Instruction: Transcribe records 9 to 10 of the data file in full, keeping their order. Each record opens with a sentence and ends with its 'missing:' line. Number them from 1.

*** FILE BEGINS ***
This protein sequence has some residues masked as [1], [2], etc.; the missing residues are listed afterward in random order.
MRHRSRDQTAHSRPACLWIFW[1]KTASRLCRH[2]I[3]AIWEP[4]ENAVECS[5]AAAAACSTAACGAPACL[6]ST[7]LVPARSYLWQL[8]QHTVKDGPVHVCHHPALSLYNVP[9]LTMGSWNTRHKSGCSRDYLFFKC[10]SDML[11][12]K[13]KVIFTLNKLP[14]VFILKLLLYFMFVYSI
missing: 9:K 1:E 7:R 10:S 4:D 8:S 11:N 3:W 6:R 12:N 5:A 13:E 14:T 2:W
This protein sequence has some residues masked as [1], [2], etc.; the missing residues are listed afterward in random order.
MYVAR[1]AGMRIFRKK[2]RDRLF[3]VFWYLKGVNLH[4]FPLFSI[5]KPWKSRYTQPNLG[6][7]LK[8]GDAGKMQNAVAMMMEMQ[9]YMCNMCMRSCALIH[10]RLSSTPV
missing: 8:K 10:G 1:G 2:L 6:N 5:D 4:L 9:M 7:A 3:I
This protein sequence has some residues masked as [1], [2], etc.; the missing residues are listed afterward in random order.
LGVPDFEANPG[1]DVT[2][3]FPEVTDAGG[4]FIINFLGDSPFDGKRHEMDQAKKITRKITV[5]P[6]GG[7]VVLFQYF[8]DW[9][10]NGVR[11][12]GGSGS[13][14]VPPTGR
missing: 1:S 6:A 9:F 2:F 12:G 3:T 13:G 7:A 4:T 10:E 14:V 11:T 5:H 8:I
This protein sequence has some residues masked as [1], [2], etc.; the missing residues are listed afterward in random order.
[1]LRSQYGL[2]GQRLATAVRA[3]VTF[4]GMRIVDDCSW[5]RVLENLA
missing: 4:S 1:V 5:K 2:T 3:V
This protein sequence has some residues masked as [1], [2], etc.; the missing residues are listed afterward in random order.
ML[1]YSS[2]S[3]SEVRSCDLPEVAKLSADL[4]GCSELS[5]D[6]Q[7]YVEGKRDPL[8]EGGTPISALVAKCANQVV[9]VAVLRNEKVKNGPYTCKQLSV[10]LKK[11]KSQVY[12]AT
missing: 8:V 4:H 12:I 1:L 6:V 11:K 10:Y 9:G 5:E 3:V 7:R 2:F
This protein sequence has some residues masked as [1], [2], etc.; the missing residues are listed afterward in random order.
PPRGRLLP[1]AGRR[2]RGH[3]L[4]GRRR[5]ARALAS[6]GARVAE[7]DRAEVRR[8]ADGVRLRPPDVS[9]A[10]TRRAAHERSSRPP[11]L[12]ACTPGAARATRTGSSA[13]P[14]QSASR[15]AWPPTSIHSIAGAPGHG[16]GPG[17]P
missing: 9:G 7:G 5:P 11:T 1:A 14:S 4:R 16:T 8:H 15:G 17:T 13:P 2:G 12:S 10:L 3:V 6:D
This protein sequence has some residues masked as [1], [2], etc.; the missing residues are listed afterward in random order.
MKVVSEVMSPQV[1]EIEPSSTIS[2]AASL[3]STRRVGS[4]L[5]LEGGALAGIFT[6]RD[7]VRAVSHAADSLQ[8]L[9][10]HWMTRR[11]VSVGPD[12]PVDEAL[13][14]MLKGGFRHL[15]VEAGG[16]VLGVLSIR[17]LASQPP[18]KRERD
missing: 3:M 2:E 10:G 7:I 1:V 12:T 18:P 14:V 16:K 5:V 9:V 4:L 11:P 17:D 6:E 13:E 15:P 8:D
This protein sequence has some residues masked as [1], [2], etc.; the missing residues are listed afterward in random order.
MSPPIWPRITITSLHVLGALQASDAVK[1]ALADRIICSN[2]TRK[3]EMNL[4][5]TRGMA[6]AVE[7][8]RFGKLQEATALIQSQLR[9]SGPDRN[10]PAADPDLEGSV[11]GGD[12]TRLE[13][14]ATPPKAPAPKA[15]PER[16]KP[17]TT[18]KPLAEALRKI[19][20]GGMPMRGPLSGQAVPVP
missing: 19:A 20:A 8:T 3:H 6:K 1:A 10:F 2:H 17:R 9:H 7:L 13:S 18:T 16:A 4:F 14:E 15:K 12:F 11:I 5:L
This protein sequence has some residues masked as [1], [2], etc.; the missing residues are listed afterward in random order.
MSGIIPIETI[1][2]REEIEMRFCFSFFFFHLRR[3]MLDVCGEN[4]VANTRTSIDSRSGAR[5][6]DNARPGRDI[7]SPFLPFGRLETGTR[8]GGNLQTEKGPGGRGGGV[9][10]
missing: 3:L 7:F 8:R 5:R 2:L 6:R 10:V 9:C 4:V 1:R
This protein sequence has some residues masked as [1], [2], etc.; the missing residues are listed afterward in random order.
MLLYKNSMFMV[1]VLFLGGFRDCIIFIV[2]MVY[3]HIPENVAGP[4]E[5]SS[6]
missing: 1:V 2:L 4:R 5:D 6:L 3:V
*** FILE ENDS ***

This protein sequence has some residues masked as [1], [2], etc.; the missing residues are listed afterward in random order.
MSGIIPIETI[1][2]REEIEMRFCFSFFFFHLRR[3]MLDVCGEN[4]VANTRTSIDSRSGAR[5][6]DNARPGRDI[7]SPFLPFGRLETGTR[8]GGNLQTEKGPGGRGGGV[9][10]
missing: 3:L 7:F 8:R 5:R 2:L 6:R 10:V 9:C 4:V 1:R
This protein sequence has some residues masked as [1], [2], etc.; the missing residues are listed afterward in random order.
MLLYKNSMFMV[1]VLFLGGFRDCIIFIV[2]MVY[3]HIPENVAGP[4]E[5]SS[6]
missing: 1:V 2:L 4:R 5:D 6:L 3:V